Gentle giants hauling for show
Gentle giants hauling for show
VISITORS to this weekend’s Royal A and P Show New Zealand at Manfeild Park preferring not to walk from the main car park to the venue proper should look out for two youngsters keen to lend a helping hand … actually, make that hoof.
Spotting seven-year-old Peter and his stablemate Katie, 14, won’t be difficult. This friendly pair both stand extra-tall and weigh a tonne apiece, which is about right for their breeding.
Kate and Peter are Clydesdale horses and their job during show weekend is one they perform most Sundays around Foxton, hauling the Manawatu township’s famous tram under guidance from expert ‘conductors’ Jim White and his 14-year-old protégé, Jayden Moore.
The team has been brought to the Show to act as a novelty ferry ride for the foot-weary between the car park set up on the Manfeild race circuit, accessed from Kawakawa Rd off the public entrance marked ‘E5’, and the Showground entry point at the circuit’s pit lane entrance.
That route will in a way make Peter and Kate ‘racehorses’ – they’ll be stepping out around the short club section of the famous Manfeild race circuit. A new kind of horsepower for the home of high-octane excitement will likely not set any new lap times, but might establish an efficiency record – these mighty equine engines are fuelled on the trot by the occasion piece of fruit, Mr White says.
In return, they provide the muscle required to pull a vehicle that, even though a replica of an 1880s’ original (and so utilising some lightweight materials), nonetheless weighs a tonne when empty and twice than when every seat is filled.
The tram team has worked other venues around the district, but Manfeild’s Royal A and P Show New Zealand will be a particularly high-profile first. “We’re wondering if we might see a Royal personage,” Mr White quipped.
Host consortium chairman Murray Meads says it’s fantastic to have such a well-known example of ‘living’ Manawatu memorabilia actively involved with the show.
“The Foxton Tram has been a marvellous draw card on its home ground and it is brilliant that the team is going to be a part of this weekend’s activities.”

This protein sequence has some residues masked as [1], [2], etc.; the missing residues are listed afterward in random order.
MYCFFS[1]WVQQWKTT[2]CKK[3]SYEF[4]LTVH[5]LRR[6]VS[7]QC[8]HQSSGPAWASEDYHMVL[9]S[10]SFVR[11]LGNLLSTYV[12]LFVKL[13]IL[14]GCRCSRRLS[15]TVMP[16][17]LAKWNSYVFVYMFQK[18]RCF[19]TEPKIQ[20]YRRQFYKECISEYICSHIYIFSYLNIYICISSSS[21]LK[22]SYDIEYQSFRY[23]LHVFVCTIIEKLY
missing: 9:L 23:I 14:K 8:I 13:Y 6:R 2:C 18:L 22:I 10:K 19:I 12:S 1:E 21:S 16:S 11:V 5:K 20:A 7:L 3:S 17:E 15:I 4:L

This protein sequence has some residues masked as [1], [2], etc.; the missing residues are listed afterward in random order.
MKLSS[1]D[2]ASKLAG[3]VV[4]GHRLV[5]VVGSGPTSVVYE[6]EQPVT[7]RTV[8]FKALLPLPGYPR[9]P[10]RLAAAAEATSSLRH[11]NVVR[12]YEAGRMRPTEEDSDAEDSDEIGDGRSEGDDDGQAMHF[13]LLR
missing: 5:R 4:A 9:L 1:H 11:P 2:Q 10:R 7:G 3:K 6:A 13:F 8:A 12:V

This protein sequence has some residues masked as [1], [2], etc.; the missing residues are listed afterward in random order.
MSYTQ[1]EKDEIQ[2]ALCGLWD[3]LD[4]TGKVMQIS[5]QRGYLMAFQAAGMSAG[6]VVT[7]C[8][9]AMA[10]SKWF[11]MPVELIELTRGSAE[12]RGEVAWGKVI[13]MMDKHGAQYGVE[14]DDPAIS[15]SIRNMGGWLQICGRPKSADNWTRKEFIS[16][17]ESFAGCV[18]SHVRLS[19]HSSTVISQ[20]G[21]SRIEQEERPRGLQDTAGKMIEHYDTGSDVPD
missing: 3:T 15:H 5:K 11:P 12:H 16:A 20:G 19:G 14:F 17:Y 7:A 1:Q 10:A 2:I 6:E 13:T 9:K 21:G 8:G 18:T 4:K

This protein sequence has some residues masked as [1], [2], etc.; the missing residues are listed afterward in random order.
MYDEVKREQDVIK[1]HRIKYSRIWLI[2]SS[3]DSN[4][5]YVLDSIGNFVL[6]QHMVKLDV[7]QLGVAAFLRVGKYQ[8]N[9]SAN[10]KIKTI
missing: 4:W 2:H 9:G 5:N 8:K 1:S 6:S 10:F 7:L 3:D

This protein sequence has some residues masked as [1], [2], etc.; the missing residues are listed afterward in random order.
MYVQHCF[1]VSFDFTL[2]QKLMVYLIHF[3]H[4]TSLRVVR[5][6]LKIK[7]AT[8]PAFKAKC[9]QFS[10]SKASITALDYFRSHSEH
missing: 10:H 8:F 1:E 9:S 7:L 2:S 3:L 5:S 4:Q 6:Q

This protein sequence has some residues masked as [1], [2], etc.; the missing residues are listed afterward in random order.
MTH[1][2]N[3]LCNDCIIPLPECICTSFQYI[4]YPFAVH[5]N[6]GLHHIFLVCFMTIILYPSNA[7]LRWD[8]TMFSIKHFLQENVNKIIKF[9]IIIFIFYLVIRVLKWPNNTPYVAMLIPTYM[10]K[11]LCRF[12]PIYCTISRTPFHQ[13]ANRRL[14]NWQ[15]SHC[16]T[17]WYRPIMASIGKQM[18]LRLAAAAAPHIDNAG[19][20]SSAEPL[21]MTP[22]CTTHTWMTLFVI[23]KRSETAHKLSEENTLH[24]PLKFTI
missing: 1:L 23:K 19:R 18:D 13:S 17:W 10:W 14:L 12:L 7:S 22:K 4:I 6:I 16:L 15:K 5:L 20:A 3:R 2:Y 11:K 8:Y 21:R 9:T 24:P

The Show promises to be a family fun-centred morning to late evening three day event that is all about tradition – with the very best that country New Zealand has to offer – and good times, with a Grand Parade, numerous competitions (even a race for Jack Russells), a carnival, on-stage performances by top musical acts, a visit from Father Christmas and the finishing finale of a mind-blowing fireworks display.
‘The Royal’ as it is colloquially known, continues to reflect and honour its rural roots by being ‘the show’ for the countries top livestock breeders: Alpacas to equestrian classes to beef and dairy cattle, pigs and everything in between are in attendance, vying for a vaunted best-of-breed acknowledgement.
Yet while the show has a large agricultural focus it promises to be an event that caters to all tastes, backgrounds and generations with trade exhibitions and retail outlets that cover numerous facets, including health and well being, home and living, confectionary, wine, specialty food and beverage outlets, clothing and home appliances.
After 5pm, the show changes flavour, pace and tune. Saturday night and Sunday night is party time with specific entertainment packages for each evening: Titanium and the Topp Twins on Saturday night and The Warratahs on Sunday night, plus a lot of local performers as well.
It’s a huge event; the show will encompass the entire 87 hectare Manfeild Park groundscape along with some neighbouring Manawatu District Council land.
Manfeild Park Trust, Performance Beef Breeders, Manawatu Agricultural and Pastoral Association and Feilding Industrial Agricultural and Pastoral Association are the consortium partners.
Mr Meads says the ambition is the make every minute a memorable moment, in part to reinforce that it’s an event that is something a lot more special than the regional A and P shows that North Island crowds are more accustomed to.